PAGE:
There have been no official announcements yet from the Cardinals about additions and changes to the coaching staff, but multiple reports from many places have noted that new head coach Bruce Arians — who said Friday he was hoping to have his staff set by Sunday — is starting to do just that.
To the surprise of no one, former Eagles defensive coordinator Todd Bowles is the pick for Ray Horton’s replacement as defensive coordinator. Bowles took over in Philly for the fired Juan Castillo last year as the Eagles season went from bad to worse. Bowles played for Arians at Temple and later played for the Redskins and 49ers. Here’s an interesting coincidence too — Bowles was interviewed for the Cardinals’ defensive coordinator job in 2011, the spot that eventually went to Horton. He worked as the assistant head coach and interim head coach while in Miami, but his part-season stint in Philly this season was his first as a coordinator.
For offensive coordinator, Arians will go back to his Colts’ ties to bring in Harold Goodwin, who was the offensive line coach in Indianapolis. Arians already said he will call his own plays. But having Goodwin on staff — along with whomever is the going to be the offensive line coach — will give the Cards extra eyes on a unit that needs to improve. Arians already said he is a big believer in technique on the line. Goodwin’s brother, Jonathan, is an offensive lineman for the 49ers.
(It may be worth noting, after a lot of talk of late that after the head coaching hires around the league did not include a minority, both Cardinals’ coordinators will be African-American.)
The Cardinals do need a lot more spots filled. It looks like Arians will move on from the bulk of the holdover coaches. Special teams coach Kevin Spencer joined former boss Ken Whisenhunt with the Chargers Saturday (Whiz was named offensive coordinator and the Chargers hired Frank Reich, who was just the Cards’ receivers coach, as the quarterbacks coach). The Cards reportedly only are keeping tight ends coach Freddie Kitchens — Kitchens played quarterback in college for Arians when Arians was the offensive coordinator in 1997 for Alabama — and strength coach John Lott. That would mean moving on from defensive line coach Ron Aiken, linebackers coaches Matt Raich and Ryan Slowik and defensive backs coach Louie Cioffi.
Again, there have been no official announcements yet. Whether the staff is all in place by tomorrow is in question, but as coaches and scouts head to Mobile next week for the Senior Bowl work, it seems that Arians will have a good chunk of his work done (and Mobile is often a place where coaches can interview prospective candidates, too.)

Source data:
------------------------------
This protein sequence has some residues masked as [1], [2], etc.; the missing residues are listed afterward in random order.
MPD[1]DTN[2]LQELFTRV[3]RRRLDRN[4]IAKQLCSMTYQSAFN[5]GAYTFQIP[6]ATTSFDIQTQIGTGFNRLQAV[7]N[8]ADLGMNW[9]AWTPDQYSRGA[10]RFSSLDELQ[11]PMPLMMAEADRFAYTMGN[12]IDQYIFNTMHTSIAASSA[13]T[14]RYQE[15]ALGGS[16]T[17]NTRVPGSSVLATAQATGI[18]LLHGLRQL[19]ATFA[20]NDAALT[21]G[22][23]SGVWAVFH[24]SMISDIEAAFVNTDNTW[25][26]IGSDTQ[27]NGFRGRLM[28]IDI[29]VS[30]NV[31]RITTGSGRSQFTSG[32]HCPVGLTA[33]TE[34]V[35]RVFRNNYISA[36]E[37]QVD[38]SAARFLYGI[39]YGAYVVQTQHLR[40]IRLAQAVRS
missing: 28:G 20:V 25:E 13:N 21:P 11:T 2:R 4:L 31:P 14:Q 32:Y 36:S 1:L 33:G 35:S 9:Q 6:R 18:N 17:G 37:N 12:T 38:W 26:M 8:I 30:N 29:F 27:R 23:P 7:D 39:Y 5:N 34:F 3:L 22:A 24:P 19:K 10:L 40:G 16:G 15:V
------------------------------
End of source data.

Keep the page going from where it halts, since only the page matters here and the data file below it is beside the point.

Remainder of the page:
Tags: Bruce Arians, coaching staff, Freddie Kitchens, Harold Goodwin, John Lott, Kevin Spencer, Louie Cioffi, Matt Raich, Ron Aiken, Ryan Slowik, Todd Bowles
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Before I power down for the evening — the Arians news continues again tomorrow with the 1 p.m. press conference, with some behind-the-scenes stuff on azcardinals.com too — a few thoughts on the newest Cardinals’ head coach.
It feels like a good move for the Cardinals. This is a guy who many thought would be a hot candidate for a head coaching job and who was close to getting the Bears job. He’s about a vertical passing game — one of the reasons he reportedly lost his offensive coordinator job in Pittsburgh was because he passed too much. I do think, with Steve Keim as general manager, the offensive line and run game will be made a priority. That part of the offense has to get better. It has to get better in general, and it has to get better to ease the pressure on a passing offense that — at this point — can’t shoulder such a burden.
I’d think Larry Fitzgerald is a big winner here, assuming that consistent quarterback play can be found. I really have no doubt that the bottoming out of the quarterback position won’t be repeated. Will the franchise quarterback be found this season? No way to know, but given the draft class, it might not be possible. But I do think the offense will get better. But the proof will be on the field in September, October, etc.
As for the defense, there’s a lot to settle. There are a lot of reports about defensive coordinator Ray Horton, about him being upset he didn’t get the head coaching job, about him wanting out, about the Cards replacing him. Here’s all that I know as I type this: He’s still under contract, he’s still employed by the Cards. (And the reported replacement, Todd Bowles, is still under contract for the Eagles.) Could there be a change? There is always that possibility when a head coaching change happens. Anyone assuming that something was set in stone — how many times in the last three weeks has something been put out there, nationally, and have it turn out to be untrue? — is wrong because these are all fluid situations.
Losing Horton doesn’t sound appealing. I get that. I do know this, that for those who suggested on Twitter that there would be a player revolt, I don’t see it. Some players might not be happy. Others might embrace a change. But players know coaches come and go. That’s the business.
We’ll see how the staff shapes up. If Horton isn’t coming back, the other defensive coaches may be moving on too. I’d think special teams coach Kevin Spencer could be OK, since he coached with Arians in Pittsburgh. Strength coach John Lott could be OK. It was a little strange when tight end coach Freddie Kitchens was the lone offensive coach retained, but look at this — Arians was the offensive coordinator for the University of Alabama in 1997, the same year Kitchens, then a senior, was quarterbacking the Crimson Tide. So there is a tie there.
There will be much more tomorrow. So I’m going to get some sleep now.
Tags: Bruce Arians, Freddie Kitchens, Kevin Spencer, Larry Fitzgerald, Ray Horton, Steve Keim, Todd Bowles